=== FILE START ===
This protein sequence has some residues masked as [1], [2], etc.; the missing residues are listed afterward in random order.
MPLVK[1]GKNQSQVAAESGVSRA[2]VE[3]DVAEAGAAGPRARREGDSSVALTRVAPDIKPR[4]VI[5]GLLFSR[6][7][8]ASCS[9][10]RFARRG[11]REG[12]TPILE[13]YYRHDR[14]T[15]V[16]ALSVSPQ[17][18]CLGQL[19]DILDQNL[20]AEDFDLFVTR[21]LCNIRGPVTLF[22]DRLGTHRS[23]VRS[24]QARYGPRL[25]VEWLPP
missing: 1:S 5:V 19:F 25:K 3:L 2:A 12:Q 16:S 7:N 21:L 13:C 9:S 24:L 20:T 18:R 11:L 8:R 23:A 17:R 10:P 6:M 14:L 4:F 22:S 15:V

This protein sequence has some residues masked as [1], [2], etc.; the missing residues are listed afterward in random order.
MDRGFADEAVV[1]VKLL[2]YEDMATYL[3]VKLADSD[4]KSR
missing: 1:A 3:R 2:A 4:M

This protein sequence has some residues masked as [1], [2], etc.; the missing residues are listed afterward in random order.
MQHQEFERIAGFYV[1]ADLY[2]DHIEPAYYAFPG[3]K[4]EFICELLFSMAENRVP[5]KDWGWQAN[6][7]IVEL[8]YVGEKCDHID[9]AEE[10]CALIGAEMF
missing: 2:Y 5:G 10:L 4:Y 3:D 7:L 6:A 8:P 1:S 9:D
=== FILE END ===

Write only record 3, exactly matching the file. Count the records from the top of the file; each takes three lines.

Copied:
This protein sequence has some residues masked as [1], [2], etc.; the missing residues are listed afterward in random order.
MQHQEFERIAGFYV[1]ADLY[2]DHIEPAYYAFPG[3]K[4]EFICELLFSMAENRVP[5]KDWGWQAN[6][7]IVEL[8]YVGEKCDHID[9]AEE[10]CALIGAEMF
missing: 2:Y 5:G 10:L 4:Y 3:D 7:L 6:A 8:P 1:S 9:D